Rankireddy and Shetty, who have worked their way up to the 22nd rung on the Badminton World Federation (BWF) rankings, have managed to build such a superb rapport between themselves that they function like a well-oiled machine on court. In the team final, they were brought rudely down to earth by the powerful Malaysian combination of Goh V Shem and Tan Wee Kiong, but in the individual event, they made the most of a favourable draw to barge into the final, decimating a none-too-strong Sri Lankan pair in the semi-final.

The Indians were fortunate that the luck of the draw packed three strong duos into the top half, while leaving the field wide open for them in the other half. England’s Marcus Ellis and Chris Langridge, ranked 23rd in the world, were in outstanding form, and took down Singapore’s Danny Bawa Chrisnanta and Terry Hee in the quarters, and Malaysians Goh and Tan in the semi-finals.

Although, on paper, the English duo was ranked one spot below Rankireddy and Shetty, the two were in such sparkling form throughout the tournament that they did not give the Indians even a semblance of a chance of grabbing the gold.

Ellis, in particular, moved on the court like greased lightning, and reached both individual doubles finals, ending up with a gold and a silver. He and Lauren Smith would not have been flattered had they upset the calculations of their top-seeded compatriots, the husband-and-wife team of Chris and Gabrielle Adcock; they stretched the match to 21-17 in the decider.

Nevertheless, the strain of playing in two events, which meant three tough matches on the day of the quarter-finals, told on Rankireddy; and, towards the end of his mixed doubles last-eight match with Ponnappa, he was moving on court like a poorly greased automaton. Despite a stout-hearted showing from Ponnappa, who really carried her partner through the match, the Indian teenager was literally out on his feet. He was marginally better in the men’s doubles final, but needed to be at his best if he and Shetty were to take down the Englishmen.

One could stress here how unfair it is to badminton that the CWG rules do not permit the award of bronze medals to both losing semi-finalists, as is done in some other disciplines, notably boxing. It would have made some difference to India’s final tally from badminton at these Games, and added a couple of bronze medals.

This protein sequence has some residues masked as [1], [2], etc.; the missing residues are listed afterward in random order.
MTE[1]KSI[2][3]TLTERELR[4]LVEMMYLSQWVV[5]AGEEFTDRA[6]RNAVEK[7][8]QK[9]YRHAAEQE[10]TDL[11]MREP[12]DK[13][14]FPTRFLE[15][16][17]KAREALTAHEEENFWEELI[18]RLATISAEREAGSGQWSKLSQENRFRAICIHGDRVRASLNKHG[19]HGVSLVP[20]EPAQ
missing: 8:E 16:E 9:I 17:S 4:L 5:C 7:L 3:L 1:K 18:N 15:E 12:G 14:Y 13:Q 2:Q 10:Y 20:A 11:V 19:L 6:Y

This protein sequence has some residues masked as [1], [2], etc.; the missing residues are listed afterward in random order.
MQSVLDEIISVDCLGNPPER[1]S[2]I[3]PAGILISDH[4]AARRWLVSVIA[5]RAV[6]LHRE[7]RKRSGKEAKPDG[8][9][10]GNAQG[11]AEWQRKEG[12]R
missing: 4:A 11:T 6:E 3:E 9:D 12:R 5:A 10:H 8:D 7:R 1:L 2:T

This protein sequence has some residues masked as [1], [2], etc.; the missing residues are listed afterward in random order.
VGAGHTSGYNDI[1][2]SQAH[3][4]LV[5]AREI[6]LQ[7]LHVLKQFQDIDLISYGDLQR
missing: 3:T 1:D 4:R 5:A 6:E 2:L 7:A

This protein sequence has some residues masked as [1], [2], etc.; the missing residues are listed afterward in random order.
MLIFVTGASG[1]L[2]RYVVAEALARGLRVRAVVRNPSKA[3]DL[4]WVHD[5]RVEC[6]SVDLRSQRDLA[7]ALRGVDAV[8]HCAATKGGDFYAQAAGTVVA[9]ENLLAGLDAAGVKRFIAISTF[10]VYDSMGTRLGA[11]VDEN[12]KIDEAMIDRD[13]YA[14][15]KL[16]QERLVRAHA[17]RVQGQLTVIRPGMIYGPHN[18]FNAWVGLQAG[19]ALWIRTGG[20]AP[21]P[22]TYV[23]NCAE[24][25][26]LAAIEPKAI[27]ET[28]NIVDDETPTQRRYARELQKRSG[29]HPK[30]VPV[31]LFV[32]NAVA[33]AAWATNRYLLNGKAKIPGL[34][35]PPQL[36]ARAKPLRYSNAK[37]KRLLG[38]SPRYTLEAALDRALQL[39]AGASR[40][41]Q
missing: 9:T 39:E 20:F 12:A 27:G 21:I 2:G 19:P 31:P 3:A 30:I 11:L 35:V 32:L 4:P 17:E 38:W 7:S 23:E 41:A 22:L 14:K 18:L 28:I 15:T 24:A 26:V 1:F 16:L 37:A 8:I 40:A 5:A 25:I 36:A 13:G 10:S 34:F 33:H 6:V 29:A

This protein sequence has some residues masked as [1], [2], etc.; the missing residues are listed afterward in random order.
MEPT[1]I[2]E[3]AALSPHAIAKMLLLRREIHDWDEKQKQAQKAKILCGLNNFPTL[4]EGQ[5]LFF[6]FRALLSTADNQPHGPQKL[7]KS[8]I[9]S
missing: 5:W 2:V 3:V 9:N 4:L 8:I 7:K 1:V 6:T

Rankireddy and Ponnappa lost the third-place play-off to the Malaysian pair they had beaten in the mixed team event, to give India just the start they wanted in their quest for the gold medal. The exhausted teenager, playing his fourth match of the day on Saturday, looked like a member of the ‘walking dead’; and coach Gopichand was spot on when he remarked that India could have won more medals from badminton had the scheduling of matches been better.

Similarly, HS Prannoy lost the bronze play-off to England’s 31-year-old Rajiv Ouseph (a silver medallist at the 2010 CWG), despite holding match-point on two occasions in their bitterly fought second game, after the Indian had outpaced the Englishman in the opener. A mentally broken Prannoy was a virtual passenger in the decider as Ouseph piled on the pressure.

Sadly, Prannoy and Sindhu seem to be sailing in the same boat, as far as their inability to wrest victory in tight matches is concerned. Sindhu’s narrow 18-21, 21-23 loss to Saina in Sunday’s women’s singles final was the fifth instance since the 2016 Rio Olympics of her losing out over a final couple of points in a long-drawn encounter. Prannoy, similarly, had blown five match-points against Japan’s Kazumasa Sakai before bowing out of the Indonesian Open semi-final in June last year.

All told, this was arguably the strongest and most balanced Indian badminton squad to participate in an overseas team event – and the results were there for all to see. This all-round strength is bound to lead to better results for the country in the prestigious Thomas and Uber Cup team events later this year, and in the Asian Games, where the opposition would be substantially stronger than it is in the Commonwealth Games.


Updated Date: Apr 16, 2018 13:30 PM